Planning for the #FierceWoman Podcast

Ada_Lovelace_Chalon_portraitFor MY Monday, the topic at the front of MY brain is #FierceWoman Radio and #DancingEngineer TV and something that my collaborators and I discussed was that each podcast could have a different four word representation of STEM for each month and do deep dives based on those four words.

So instead of Science, Technology, Engineering, and Mathematics it might be Biology, Developer, Mechanical Engineer, and Cryptologist. With deep dives into what these jobs are, what kind of degree / education you need to become one, major advances in their respective fields, and, of course, interviews.

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Damn Right, It’s Better Than Yours

blacktapAfter spending entirely too much time staring at Black Tap’s Instagram account and googling a bit, I found the miracle of buzzfeed.

And boy, oh, boy.

But, more importantly, if you’re patient enough to wait for all the mouth watering graphics to load, Spoon University offers five ways to pimp your milkshake.

And since I only got one brave volunteer, we went with Chocolate. Maple. Bacon. We got two volunteers! TWO! But we’re still going with Chocolate Maple Bacon for one of the experiments.

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Podcasts vs YOUTUBE

videoAnd since google auto corrects to podcasts vs youtube, I’m going to join all the cool hip kids and call vlogging youtube cause you should always call something by it’s most popular brand. That’s how it took us weeks to figure out how to say Qtips in Dutch.

HINT – there’s no translation for Qtips in Dutch.

Unsurprisingly, the first two google results for podcasts vs youtube are podcast Rob Greenlee’s blog post and Sean McCabe’s youtube video.

Go listen / watch now.

I’ll wait.

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Change is Terrifying. Do it Anyway.

1743566_10101043400404271_1932748396_nOn Saturday, 05 March, I am one of the keynote speakers for Django Girls den Haag.

Hi. My name is Rain Leander. Welcome to Django Girls den Haag. Today I’m going to talk about programming – what it is, why you should do it, what you can do with it. I’m going to tell you my programming story including how I got the job I have now. And I’m going to give you a little programming advice.

First, what IS programming? Ashley Gavin gave a great TEDxNYU talk where she defines computer science as a medium for problem solving and self expression. Just like a dancer will solve a problem or express themselves with movement in space, a programmer uses technology.

But then why should you learn to program? There are so many reasons. Steve Jobs said, “Everyone in this country should learn how to program a computer because it teaches you how to think.” And code.org is putting out some great you-tube videos of “code super stars” saying that everyone should learn to program. Paraphrased, some of the reasons include:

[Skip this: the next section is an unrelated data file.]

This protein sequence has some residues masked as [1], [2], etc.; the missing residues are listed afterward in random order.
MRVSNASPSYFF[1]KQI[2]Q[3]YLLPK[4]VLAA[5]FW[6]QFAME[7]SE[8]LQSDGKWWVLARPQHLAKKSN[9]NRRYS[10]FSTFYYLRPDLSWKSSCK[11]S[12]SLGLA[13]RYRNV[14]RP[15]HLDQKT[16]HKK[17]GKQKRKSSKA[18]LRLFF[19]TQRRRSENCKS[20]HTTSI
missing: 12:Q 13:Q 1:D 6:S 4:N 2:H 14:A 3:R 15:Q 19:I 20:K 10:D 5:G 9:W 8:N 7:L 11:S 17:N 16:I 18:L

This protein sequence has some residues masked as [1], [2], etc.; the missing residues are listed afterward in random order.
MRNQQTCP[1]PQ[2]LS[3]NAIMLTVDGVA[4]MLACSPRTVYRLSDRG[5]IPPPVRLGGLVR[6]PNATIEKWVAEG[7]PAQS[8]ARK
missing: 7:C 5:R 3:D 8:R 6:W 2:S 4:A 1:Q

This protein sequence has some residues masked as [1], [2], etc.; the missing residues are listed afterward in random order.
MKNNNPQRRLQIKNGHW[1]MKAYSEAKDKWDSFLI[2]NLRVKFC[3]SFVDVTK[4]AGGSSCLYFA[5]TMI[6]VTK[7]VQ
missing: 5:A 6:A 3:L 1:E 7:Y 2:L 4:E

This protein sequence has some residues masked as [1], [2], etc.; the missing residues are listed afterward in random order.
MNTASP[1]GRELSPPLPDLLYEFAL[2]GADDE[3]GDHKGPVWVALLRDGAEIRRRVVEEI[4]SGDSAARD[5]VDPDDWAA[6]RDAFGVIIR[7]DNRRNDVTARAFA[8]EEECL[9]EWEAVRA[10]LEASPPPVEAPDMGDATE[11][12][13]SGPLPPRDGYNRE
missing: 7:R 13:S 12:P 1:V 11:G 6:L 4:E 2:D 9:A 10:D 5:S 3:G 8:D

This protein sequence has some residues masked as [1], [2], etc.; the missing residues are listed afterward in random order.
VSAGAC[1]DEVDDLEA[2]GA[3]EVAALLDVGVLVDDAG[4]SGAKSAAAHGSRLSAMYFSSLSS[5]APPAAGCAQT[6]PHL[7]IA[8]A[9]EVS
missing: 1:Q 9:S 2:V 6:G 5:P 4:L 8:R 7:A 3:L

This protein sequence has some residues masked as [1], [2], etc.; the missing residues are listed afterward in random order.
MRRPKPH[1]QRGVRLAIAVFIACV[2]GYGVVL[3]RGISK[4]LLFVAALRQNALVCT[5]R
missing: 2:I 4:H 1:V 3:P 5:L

Whether you’re trying to make a lot of money or change the world, programming is an empowering skill to learn. Software is about humanity, helping people by using technology. To come up with an idea and see it and make it, then press a button, and it’s in millions of people’s hands is amazing. The programmers of tomorrow are the wizards of the future. You’re going to look like you have magic powers compared to everyone else. Great coders are today’s rock stars.

Basically, you should learn to code because it pays really well. Because if you prioritize happiness, programmers are ranked second in job satisfaction in the United States. Because of job security. Based on growth projection, there will be one point four million jobs in 2020 and not enough people qualified to do them. And because almost everything that teenagers use is a product of computer science – video games, wikipedia, the selfie.

And you don’t have to use programming to be a developer, there are lots of opportunities out there for people with programming skills. Mikey Ariel has a presentation where she shows some of the major career paths for code monkeys: developers, designers, support engineers, testers, project managers, and writers. Just to name a few options.

Learning to program is intimidating at first, but I promise, it becomes easier over time. Just like learning to play an instrument or play a sport, you have to start small and practice and break problems down into smaller tasks. You don’t need to be a genius to learn to code, you need to be determined. You should probably know your multiplication tables.

I am an OpenStack TripleO RDO software engineer with Red Hat. Specifically, I am a developer evangelist which means I am an active technical contributor to the OpenStack TripleO RDO projects and also I travel around talking about those projects and asking people to join me as active technical contributors.

You might think that this means i am really smart and have a computer science degree and tons of experience programming.